Prosciutto is cured and aged simply with salt, and occasionally other spices, for just a few months up to several years. This results in a rich, concentrated flavor and tender texture that doesn't require any cooking, making it suitable -- once it's thinly sliced -- for cheese trays and appetizers. Select a cheese bold enough to stand up to the full flavor of the prosciutto.
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Prosciutto has a smooth, rich flavor with a touch of saltiness. It can easily overpower milder cheeses, so it's best to select strong cheeses that can compete with the cured meat. Cheeses with a pronounced salty, sharp or nutty flavor usually pair well. Cheese texture preferences depend completely on the serving method, because thinly sliced, tender prosciutto tends to pair well with crumbly, hard and soft cheeses.
Hard cheeses that lend themselves well to slicing are suitable for a cheese tray or for stacked appetizers on picks or crackers. Salty, fresh Parmesan combines well with rich prosciutto. Adding a nutty-flavored cracker or the sharp flavor of a tart green olive or rich roasted garlic helps counteract the saltiness of the pairing. Smoked Gouda, a firm but moist cheese, complements the meaty, rich flavor of prosciutto, while nutty, fruity Gruyere helps lighten the bolder tones in the prosciutto.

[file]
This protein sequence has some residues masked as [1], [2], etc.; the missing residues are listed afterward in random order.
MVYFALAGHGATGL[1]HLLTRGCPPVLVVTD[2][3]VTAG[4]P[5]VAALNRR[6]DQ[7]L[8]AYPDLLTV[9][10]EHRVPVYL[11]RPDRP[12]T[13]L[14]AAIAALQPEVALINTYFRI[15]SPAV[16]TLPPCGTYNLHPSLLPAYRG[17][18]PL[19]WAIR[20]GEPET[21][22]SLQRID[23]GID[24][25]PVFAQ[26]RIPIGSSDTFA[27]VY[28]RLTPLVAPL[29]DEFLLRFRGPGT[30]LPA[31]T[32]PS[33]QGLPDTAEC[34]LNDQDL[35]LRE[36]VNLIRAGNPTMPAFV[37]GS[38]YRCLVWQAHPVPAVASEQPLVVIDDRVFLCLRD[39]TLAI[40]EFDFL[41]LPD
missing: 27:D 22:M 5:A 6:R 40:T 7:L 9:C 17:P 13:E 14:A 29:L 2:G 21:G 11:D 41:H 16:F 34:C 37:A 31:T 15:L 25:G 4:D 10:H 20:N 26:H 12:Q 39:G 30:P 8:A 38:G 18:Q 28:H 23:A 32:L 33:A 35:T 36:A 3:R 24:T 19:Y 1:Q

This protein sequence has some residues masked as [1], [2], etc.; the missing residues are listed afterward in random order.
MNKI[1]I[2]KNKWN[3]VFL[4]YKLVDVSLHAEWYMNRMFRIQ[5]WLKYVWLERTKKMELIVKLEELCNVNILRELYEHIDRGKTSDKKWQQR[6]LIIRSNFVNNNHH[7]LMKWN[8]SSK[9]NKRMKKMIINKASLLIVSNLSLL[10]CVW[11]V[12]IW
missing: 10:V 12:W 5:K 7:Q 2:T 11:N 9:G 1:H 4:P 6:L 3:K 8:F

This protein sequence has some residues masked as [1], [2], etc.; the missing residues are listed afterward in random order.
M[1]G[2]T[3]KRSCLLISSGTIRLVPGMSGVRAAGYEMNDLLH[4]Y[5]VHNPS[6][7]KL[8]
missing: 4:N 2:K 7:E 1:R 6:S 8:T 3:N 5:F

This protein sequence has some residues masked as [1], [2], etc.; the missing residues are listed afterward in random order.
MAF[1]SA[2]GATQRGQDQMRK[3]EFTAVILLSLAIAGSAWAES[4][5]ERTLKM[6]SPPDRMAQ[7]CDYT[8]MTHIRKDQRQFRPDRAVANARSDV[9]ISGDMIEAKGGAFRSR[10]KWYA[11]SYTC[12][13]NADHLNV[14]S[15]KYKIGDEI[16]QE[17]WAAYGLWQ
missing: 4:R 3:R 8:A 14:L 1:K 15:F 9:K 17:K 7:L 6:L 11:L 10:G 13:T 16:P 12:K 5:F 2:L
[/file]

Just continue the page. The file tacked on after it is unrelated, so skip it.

Sharp-tasting goat cheeses, such as Bonne Bouche or chevre, draw out the smooth, even flavor in prosciutto without overpowering it. Many soft cheeses have a lighter flavor profile that is easily overpowered by the meat, but an herbed cheese can usually stand up to the bolder flavor. Try a dill Havarti for a combination of salty and sharp flavors with a mild undertone. Use soft cheeses as a spread on breads, crackers or panini sandwiches, layering the prosciutto on top of the cheese.
Most of the sharp and pungent dry cheeses pair well with prosciutto. Generic blue cheese, Gorgonzola and feta are readily available, but you can experiment with any of the blue-tinged crumbly varieties with great success. Dry cheeses are often paired with prosciutto in salads or sandwiches. Adding in sweet flavor, such as chewy dried figs or sweet, light-tasting melon, adds a fresh complement to this otherwise bold pairing.